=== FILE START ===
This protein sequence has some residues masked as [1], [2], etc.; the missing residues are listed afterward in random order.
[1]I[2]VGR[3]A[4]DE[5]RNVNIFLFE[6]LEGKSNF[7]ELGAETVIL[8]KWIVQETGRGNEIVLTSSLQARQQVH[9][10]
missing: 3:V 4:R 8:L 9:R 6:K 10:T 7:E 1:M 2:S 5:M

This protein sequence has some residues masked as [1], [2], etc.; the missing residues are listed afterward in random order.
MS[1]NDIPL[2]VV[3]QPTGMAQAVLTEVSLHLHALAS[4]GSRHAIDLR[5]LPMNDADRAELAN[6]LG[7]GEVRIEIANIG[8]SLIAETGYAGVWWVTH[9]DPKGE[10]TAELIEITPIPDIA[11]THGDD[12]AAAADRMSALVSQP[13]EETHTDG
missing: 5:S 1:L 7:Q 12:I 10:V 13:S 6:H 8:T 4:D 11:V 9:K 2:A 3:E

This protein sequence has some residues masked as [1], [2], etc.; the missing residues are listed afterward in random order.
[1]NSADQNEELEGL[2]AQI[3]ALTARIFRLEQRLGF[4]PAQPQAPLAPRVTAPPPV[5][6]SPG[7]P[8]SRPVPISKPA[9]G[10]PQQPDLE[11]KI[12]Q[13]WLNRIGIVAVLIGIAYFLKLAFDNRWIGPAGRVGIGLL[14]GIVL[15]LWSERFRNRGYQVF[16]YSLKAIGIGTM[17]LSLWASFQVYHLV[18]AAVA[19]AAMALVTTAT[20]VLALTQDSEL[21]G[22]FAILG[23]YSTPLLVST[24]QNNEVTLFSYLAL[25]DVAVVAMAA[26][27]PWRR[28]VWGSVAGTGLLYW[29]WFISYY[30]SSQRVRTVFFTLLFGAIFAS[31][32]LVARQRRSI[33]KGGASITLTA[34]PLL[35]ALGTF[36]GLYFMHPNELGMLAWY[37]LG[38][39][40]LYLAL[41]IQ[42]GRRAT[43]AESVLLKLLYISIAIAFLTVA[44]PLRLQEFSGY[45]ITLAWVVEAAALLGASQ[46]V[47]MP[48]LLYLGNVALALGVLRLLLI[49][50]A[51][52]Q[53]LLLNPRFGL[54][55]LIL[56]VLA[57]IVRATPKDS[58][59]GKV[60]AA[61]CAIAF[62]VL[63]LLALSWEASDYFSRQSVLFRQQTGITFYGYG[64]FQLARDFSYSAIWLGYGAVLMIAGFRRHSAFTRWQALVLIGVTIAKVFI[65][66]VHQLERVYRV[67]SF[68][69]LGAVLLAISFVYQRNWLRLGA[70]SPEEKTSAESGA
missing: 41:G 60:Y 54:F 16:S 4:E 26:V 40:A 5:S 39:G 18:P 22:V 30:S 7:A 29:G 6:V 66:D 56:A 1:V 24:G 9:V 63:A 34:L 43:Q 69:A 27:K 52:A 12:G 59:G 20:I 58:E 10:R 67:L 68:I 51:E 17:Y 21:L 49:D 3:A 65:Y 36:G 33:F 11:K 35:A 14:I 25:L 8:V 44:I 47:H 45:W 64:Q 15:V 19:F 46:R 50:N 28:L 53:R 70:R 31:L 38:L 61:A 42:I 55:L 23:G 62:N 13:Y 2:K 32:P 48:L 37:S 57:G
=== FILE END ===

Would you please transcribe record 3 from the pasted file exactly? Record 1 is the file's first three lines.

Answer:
This protein sequence has some residues masked as [1], [2], etc.; the missing residues are listed afterward in random order.
[1]NSADQNEELEGL[2]AQI[3]ALTARIFRLEQRLGF[4]PAQPQAPLAPRVTAPPPV[5][6]SPG[7]P[8]SRPVPISKPA[9]G[10]PQQPDLE[11]KI[12]Q[13]WLNRIGIVAVLIGIAYFLKLAFDNRWIGPAGRVGIGLL[14]GIVL[15]LWSERFRNRGYQVF[16]YSLKAIGIGTM[17]LSLWASFQVYHLV[18]AAVA[19]AAMALVTTAT[20]VLALTQDSEL[21]G[22]FAILG[23]YSTPLLVST[24]QNNEVTLFSYLAL[25]DVAVVAMAA[26][27]PWRR[28]VWGSVAGTGLLYW[29]WFISYY[30]SSQRVRTVFFTLLFGAIFAS[31][32]LVARQRRSI[33]KGGASITLTA[34]PLL[35]ALGTF[36]GLYFMHPNELGMLAWY[37]LG[38][39][40]LYLAL[41]IQ[42]GRRAT[43]AESVLLKLLYISIAIAFLTVA[44]PLRLQEFSGY[45]ITLAWVVEAAALLGASQ[46]V[47]MP[48]LLYLGNVALALGVLRLLLI[49][50]A[51][52]Q[53]LLLNPRFGL[54][55]LIL[56]VLA[57]IVRATPKDS[58][59]GKV[60]AA[61]CAIAF[62]VL[63]LLALSWEASDYFSRQSVLFRQQTGITFYGYG[64]FQLARDFSYSAIWLGYGAVLMIAGFRRHSAFTRWQALVLIGVTIAKVFI[65][66]VHQLERVYRV[67]SF[68][69]LGAVLLAISFVYQRNWLRLGA[70]SPEEKTSAESGA
missing: 41:G 60:Y 54:F 16:S 4:E 26:V 40:A 5:S 39:G 18:P 22:V 30:S 7:A 29:G 6:V 66:D 56:A 1:V 24:G 9:V 63:A 34:L 43:Q 69:A 27:K 52:A 12:G 59:G 20:I 58:E 10:R 67:L 68:I 51:E 17:Y 21:L 49:D 3:A 65:Y 36:G 33:F 11:K 35:A 14:I 25:L 8:V 44:I 47:H 45:W 64:Q 15:V 19:F 46:R 50:N 28:L 53:R 70:R 31:L 38:L 61:A 42:I 55:L 23:G 62:N 13:Y 2:K 32:P 48:L 37:S 57:G